Our band is relatively new to the local bar scene. We've played 2 different bars, as well as some private parties and neighborhood sponsored events. The 2 places are really only giving us a gig every couple months....they only have live bands on Saturdays and we have to compete with other bands they also rotate in. Also, our main bar just got a new owner. The new owner is keeping us around as a courtesy but seems like he has a House Band already [probably a friend's band?], which puts our gigs in the future in jeopardy.

    Also, I'm not saying we're paid too much. I honestly dont know the local market value to know if we are getting paid to much or not. One person we spoke to in the music scene did seem to think it was on the high end. Basically we want to get more gigs than we already have and we dont want to overprice ourselves and miss out on opportunities to get our foot in the door at new places...which could open up further opportunities.

    I realize I'm rambling...I hope this makes sense. ;)
     
  7. JohnMCA72

    JohnMCA72

    Feb 4, 2009
    Then you haven't done your homework. Treat it like a business, because it is a business - even if you're just a hobbyist.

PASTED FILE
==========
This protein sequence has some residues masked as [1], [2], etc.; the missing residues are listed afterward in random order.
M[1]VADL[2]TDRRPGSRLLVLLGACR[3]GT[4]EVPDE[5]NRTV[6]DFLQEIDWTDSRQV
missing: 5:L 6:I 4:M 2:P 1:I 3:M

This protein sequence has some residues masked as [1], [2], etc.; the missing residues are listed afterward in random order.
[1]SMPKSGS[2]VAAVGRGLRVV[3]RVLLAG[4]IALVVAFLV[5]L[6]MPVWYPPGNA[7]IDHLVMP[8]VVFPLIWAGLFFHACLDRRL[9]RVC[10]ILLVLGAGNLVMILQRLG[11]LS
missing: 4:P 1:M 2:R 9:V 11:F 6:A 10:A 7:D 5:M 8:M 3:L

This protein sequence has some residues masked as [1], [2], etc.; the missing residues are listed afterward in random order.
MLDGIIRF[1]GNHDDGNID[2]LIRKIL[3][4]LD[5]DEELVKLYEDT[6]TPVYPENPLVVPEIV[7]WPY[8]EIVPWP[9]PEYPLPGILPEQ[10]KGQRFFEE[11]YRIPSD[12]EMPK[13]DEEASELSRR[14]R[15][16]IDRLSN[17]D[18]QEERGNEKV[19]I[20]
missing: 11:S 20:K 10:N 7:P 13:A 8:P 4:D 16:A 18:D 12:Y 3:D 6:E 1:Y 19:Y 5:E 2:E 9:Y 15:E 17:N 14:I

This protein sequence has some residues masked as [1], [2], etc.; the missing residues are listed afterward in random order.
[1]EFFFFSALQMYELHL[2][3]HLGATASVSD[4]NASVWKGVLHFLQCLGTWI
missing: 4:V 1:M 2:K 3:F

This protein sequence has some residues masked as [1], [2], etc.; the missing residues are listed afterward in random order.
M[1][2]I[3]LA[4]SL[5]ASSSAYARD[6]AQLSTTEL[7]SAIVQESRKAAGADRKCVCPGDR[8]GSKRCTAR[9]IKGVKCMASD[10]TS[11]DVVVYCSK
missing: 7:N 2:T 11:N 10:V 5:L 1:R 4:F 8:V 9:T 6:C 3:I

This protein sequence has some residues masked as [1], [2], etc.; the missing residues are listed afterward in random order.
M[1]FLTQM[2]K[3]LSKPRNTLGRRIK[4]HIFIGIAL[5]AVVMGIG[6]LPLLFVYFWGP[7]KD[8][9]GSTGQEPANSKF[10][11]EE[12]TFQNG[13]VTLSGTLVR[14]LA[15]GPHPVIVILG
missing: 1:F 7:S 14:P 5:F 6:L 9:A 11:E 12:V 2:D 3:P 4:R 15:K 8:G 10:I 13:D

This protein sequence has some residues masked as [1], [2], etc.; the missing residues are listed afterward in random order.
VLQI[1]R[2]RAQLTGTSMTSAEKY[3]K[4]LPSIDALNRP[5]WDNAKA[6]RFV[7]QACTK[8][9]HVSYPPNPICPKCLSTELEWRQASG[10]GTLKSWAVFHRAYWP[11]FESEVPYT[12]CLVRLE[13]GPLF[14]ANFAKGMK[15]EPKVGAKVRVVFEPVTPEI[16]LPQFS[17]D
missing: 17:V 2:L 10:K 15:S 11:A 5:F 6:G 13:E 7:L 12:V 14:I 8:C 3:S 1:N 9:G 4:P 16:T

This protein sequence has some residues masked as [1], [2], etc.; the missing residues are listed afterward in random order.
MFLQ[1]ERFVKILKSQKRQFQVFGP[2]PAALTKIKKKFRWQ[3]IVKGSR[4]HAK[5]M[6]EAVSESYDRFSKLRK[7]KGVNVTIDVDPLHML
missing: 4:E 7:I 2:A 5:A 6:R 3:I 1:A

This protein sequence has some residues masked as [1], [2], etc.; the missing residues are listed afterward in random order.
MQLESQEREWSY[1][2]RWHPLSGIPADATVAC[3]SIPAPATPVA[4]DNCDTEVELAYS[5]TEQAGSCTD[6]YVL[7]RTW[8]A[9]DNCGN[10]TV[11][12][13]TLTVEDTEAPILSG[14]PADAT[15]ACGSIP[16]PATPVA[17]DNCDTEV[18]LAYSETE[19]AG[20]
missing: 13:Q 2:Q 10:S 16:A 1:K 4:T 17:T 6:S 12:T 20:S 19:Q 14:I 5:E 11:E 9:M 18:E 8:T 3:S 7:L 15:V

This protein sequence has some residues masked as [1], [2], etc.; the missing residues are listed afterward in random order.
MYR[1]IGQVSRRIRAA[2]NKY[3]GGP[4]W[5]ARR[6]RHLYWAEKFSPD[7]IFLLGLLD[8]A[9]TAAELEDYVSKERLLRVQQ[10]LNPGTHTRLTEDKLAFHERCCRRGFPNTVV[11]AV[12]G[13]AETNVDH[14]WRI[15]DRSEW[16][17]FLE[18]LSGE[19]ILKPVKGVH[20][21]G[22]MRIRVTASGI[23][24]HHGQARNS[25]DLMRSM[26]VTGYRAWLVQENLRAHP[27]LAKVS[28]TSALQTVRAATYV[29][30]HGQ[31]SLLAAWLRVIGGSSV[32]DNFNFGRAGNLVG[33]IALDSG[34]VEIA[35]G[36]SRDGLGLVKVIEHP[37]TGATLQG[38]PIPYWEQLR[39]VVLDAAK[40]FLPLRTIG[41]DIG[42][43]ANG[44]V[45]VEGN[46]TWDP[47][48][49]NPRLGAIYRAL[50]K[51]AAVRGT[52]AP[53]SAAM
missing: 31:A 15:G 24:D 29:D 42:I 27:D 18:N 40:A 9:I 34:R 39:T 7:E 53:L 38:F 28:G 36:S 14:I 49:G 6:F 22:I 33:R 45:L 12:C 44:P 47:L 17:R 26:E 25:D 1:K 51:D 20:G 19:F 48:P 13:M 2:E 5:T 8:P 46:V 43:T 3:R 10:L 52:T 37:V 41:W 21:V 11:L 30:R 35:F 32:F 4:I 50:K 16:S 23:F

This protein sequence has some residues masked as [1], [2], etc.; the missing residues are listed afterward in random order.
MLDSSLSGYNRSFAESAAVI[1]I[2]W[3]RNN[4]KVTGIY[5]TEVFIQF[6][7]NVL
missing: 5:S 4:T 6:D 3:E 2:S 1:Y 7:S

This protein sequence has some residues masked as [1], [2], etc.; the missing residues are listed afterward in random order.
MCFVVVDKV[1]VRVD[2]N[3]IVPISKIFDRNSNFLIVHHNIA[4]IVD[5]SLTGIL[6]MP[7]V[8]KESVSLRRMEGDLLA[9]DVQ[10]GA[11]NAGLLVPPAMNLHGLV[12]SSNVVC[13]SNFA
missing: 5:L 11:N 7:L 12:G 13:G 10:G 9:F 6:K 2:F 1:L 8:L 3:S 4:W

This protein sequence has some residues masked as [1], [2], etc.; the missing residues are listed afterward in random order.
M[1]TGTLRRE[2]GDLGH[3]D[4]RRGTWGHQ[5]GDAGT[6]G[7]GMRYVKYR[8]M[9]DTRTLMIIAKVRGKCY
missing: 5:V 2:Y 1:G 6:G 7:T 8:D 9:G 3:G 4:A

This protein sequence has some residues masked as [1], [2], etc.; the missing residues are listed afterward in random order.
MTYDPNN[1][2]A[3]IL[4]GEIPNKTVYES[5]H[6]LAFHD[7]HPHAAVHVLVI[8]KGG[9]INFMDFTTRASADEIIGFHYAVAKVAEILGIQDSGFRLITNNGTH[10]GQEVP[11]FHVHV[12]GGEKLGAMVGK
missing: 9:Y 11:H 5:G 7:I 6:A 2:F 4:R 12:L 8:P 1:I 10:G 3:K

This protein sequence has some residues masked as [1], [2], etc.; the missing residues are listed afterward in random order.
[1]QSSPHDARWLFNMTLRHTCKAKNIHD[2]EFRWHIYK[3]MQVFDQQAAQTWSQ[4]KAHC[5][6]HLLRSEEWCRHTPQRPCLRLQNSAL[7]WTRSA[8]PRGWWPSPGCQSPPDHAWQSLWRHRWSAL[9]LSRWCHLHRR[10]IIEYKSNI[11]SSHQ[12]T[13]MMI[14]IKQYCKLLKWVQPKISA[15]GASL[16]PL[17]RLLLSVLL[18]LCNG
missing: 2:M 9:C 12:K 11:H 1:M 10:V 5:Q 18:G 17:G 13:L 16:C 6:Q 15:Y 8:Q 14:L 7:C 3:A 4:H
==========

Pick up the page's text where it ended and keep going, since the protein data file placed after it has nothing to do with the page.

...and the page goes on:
If you were digging ditches for fun, would you undercut all of the professional ditch-diggers who do it for a living? Maybe you would; I don't know. What you need to do is find out what all the other ditch-diggers are charging, & price yourself accordingly. As somebody who needs a ditch dug, I couldn't care less what your hourly rate is, what kind of shovel you use, etc.; I just want my ditch dug how, when, & where I want it. What you really need to do, though, is figure out some way to set yourself apart from the other ditch-diggers, & show me that your ditch-digging services are a better value to me than somebody else's. Maybe it costs me less for the same job as somebody else, or maybe it costs me more but I get more for my money! Give me a reason to pick you, not somebody else. You've got to know & understand what the other ditch diggers are doing for their money, not just what they're getting paid so that you can tell me why I should pick you.